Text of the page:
September 11, 2001 attacks

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National Park Service 9-11 Statue of Liberty and WTC fire.jpg

The Terrorist Attacks of September 11, 2001 were the deadliest to ever occur on US soil and had far reaching effects on both foreign and domestic policy. The coordinated attacks by al Qaeda affiliated Islamic extremists saw three transcontinental airliners strike the World Trade Center towers (buildings 1 and 2) in New York City, NY and the Pentagon outside of Washington, D.C. within one hour of each other. The attacks succeeded in destroying both World Trade Center towers as well as a third building in the complex and significantly damaged the Pentagon (though the Pentagon was still able to function). A fourth airliner crashed in a field in Shanksville, PA, failing to reach its objective.

Sep 11 2001.jpg

The events of the day are often referred to simply as "September 11th" or "nine-eleven" (often written as "9/11").

The Attacks

  • 8:46 a.m. EDT - American Airlines Flight 11 (Boeing 767-200) crashed into the 94-98th floors of the North Tower of the World Trade Center (WTC 1).
    • Casualties - 11 crew, 81 passengers.
  • 9:02 a.m. EDT - United Airlines Flight 175 (Boeing 767-200) crashed into the 78-85th floors of the South Tower (WTC 2)
    • Casualties - 9 crew, 56 passengers.
  • 9:37 a.m. EDT - American Airlines Flight 77 (Boeing 757-200) crashed into the Pentagon.
    • Casualties - 6 crew, 58 passengers.
  • 10:03 a.m. EDT - United Airlines Flight 93 (Boeing 757-200) crashed in a field outside of Shanksville, Pennsylvania.
    • Casualties - 7 crew, 38 passengers.
  • 10:05 AM - The WTC 2 (South Tower) collapses.
  • 10:10 AM - An external portion of the Pentagon collapses.
  • 10:28 AM - The WTC 1 (North Tower) collapses.
  • 4:10 PM - World Trade Center Building 7 is reported to be on fire.
  • 5:20 PM - World Trade Center Building 7 collapses.

Ground Casualties

File:393px-WTC-remnant highres.jpg
Remains of the South Tower, September 13, 2001.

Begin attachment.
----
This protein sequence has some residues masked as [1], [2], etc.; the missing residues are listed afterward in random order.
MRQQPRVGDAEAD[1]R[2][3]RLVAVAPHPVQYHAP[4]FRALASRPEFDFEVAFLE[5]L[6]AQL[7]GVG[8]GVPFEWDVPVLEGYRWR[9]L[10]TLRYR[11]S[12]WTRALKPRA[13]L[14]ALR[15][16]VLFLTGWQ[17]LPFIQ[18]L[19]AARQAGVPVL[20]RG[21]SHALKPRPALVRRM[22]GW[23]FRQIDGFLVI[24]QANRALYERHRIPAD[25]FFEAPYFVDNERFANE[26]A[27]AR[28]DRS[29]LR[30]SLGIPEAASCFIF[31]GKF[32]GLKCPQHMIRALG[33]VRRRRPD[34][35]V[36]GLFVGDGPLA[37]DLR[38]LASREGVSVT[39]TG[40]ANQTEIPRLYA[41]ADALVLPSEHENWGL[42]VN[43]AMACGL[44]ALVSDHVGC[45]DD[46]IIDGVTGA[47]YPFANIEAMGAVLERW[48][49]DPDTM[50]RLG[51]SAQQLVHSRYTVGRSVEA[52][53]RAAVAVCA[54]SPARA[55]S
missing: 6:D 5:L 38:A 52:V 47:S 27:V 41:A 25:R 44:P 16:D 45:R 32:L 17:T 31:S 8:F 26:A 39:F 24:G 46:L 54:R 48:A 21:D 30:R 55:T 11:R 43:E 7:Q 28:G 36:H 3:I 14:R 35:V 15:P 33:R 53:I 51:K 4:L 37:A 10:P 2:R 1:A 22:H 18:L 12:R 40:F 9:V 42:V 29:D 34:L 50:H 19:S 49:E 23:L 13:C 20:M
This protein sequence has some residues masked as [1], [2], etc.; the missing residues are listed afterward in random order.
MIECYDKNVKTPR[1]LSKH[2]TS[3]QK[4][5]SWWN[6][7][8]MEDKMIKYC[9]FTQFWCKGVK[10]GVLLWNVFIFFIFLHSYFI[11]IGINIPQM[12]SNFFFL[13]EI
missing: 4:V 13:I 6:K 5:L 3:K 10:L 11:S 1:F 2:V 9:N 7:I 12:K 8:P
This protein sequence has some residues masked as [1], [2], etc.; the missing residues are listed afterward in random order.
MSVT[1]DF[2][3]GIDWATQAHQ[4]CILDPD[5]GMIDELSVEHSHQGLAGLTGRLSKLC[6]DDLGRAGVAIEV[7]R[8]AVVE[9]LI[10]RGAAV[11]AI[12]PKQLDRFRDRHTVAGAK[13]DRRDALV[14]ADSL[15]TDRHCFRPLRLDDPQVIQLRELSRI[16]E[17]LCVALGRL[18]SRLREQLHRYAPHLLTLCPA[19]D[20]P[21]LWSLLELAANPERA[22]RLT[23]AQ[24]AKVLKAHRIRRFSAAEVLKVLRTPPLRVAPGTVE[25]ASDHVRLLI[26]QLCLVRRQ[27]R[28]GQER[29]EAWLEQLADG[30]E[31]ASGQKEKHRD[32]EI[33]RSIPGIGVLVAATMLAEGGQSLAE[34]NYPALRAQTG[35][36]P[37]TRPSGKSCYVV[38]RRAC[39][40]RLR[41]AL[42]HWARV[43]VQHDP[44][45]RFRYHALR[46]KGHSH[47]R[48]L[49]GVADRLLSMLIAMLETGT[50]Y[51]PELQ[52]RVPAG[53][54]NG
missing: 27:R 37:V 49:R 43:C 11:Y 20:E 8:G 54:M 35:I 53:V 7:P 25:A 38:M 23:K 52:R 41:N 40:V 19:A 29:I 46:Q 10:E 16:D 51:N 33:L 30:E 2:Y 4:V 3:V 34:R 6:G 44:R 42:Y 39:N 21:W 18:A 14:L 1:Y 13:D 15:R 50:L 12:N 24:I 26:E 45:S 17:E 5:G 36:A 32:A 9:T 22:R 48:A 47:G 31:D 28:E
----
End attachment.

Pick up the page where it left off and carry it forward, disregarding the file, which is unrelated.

The total loss of life is constantly being reevaluated to account for wrongly reported missing persons and, in some cases, occurrences of fraud. Estimates of more than 6,000 deaths were announced following the attacks. The current estimate is 2,996 fatalities as a direct result of the attacks. About 500 foreign nationals from over 90 countries are believed to have died in the attack.[1]

The Department of Defense reported the deaths of 125 people at The Pentagon. The aftermath of the World Trade Center towers collapsing created a good deal of confusion and has been the main source of discrepancies in casualty estimates. As of October 29, 2003, New York City reported 2605 deaths in the attacks, not counting the passengers and crew of the planes. [2]

As a matter of course, the deaths of the 19 hijackers are not included in these casualty totals.

Economic Impact

The material costs of the attacks are well in excess of one hundred billion US dollars. Factoring in stock market losses, loss of revenue in New York City, loss of jobs, impact on air travel, and heightened security, some estimate the cost approaches two trillion dollars.[3]

Some estimates of the cost of executing the plan place it in the $400,000-$500,000 range, making it an extremely "profitable" operation for al-Qaeda. [4]

Finding Out What Happened

The perpetrators of the attacks were soon identified as members of the al Qaeda terrorist organization headed by Osama bin Laden, who proudly took credit for killing thousands of innocent people. Motives for the attack vary widely. Bin Laden viewed it as a Jihad against the West, blaming America's foreign policy towards Israel, sanctions against Iraq for its role in invading Kuwait and forcing it to pay back the damaged parties, and American troops in Saudi Arabia at the request of the Saudi government. From the viewpoint of the American leaders, Bin Laden was embittered against a society with freedom of speech, freedom of government, and freedom of religion and that those philosophies had led the United States to become the richest nation on the planet.